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Consumer Reports Looks at RFID

The consumer watchdog magazine examines the privacy and security concerns linked to the use of RFID in consumer products.
By Mary Catherine O'Connor
Tags: Privacy
May 08, 2006In its June 2006 issue, Consumer Reports rates laptops and PCs, considers the safety and comfort of bike helmets and lists the top gas grills for $500 or less. It also provides its 4 million subscribers with a seven-page, in-depth look at RFID tags, which will likely one day be embedded in just about every product the magazine writes about.

"The purpose of the report was to explain what the technology is and what kinds of concerns need to be addressed," says Andrea Rock, Consumer Reports senior editor and the author of the article. The main concern, she explains, is that identity thieves might find a means of using RFID technology to aid in the unauthorized collection of personal information.

The article points out some advantages to be gained from the use of RFID technology. "Radio-tagging products from CDs to shampoos can offer huge cost savings to business, consumer conveniences such as speedier checkouts, and public benefits, including ways to manage toxic waste and encourage recycling," Rock writes in her report. But her primary focus is reflected in the article's title, "The End of Privacy?"

"Could a high-tech thief 'break into' the tags and cull your banking or medical information? And what about your privacy?" the article poses. Setting out to answer those questions, Rock interviewed industry associations, security experts, end users and RFID technology vendors. In so doing, she found that despite pending legislation and technological measures designed to address concerns over RFID being turned into a tool for surveillance or theft, the RFID industry has thus far done little to ensure consumer privacy.

The article does not prescribe who should be responsible for addressing privacy concerns. However, Jim Guest, president of Consumers Union—the company that publishes Consumer Reports—states in his June 2006 magazine column: "What we need is an array of strict and enforceable state and federal laws that safeguard consumers' privacy rights against all types of current and future gizmos. The laws should apply to any entity that collects and holds information. They should regulate, for example, the kinds of data collected, how the data can be used, consumer notification of security breaches and consumers' ability to see and correct their information. These rights should be enforceable by federal, state and local officials, and by consumers themselves."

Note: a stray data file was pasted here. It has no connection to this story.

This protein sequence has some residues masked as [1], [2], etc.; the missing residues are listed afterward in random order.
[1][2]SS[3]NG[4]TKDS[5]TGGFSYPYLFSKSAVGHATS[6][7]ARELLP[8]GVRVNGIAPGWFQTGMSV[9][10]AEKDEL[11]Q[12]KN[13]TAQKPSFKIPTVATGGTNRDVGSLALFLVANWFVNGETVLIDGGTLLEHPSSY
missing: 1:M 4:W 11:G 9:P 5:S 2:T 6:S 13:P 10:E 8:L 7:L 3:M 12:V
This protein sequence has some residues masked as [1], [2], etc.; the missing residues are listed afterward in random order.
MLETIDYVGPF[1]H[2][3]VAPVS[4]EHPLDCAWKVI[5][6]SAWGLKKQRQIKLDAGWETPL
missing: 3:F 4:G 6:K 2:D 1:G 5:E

The article maintains that by 2004, more than half of all U.S. companies were under mandates to implement RFID, a statistic Rock says was culled form a 2004 report written by consultancy Accenture. Despite that, she says, relatively few consumers even know what RFID is and how it is being used now—in applications many consumers enjoy, such as electronic toll collection—or could be used in the future.

RFID industry group EPCglobal has a list of guidelines for how the technology should be deployed in consumer items, and how its use should be communicated to consumers. Overall, Rock notes, the industry is pushing for self-regulation and against the passage of any laws that would prescribe how the technology could or could not be deployed. In fact, the article quotes Jack Grasso, EPCglobal's senior director of corporate communications, as saying legislation is not needed at this time.

Still, that doesn't mean privacy concerns are being completely disregarded, according to Mark Roberti, editor and founder of RFID Journal, whom Rock also interviewed. "Corporations, even if they're self-interested, know that the way to make money generally is to do the right thing, so they won't alienate customers by violating their privacy," Roberti told Rock.

Last week, the Center for Democracy and Technology (CDT), a Washington, D.C., policy group, released a set of best practices as a means of establishing a baseline for companies using RFID to regulate how data linked to RFID tags is used, and how consumers should be educated about the technology (see Policy Group Spearheads RFID Best Practices). The best practices document is supported by a number of vendors of RFID technology, including IBM and VeriSign, as well as such end users as Visa USA.

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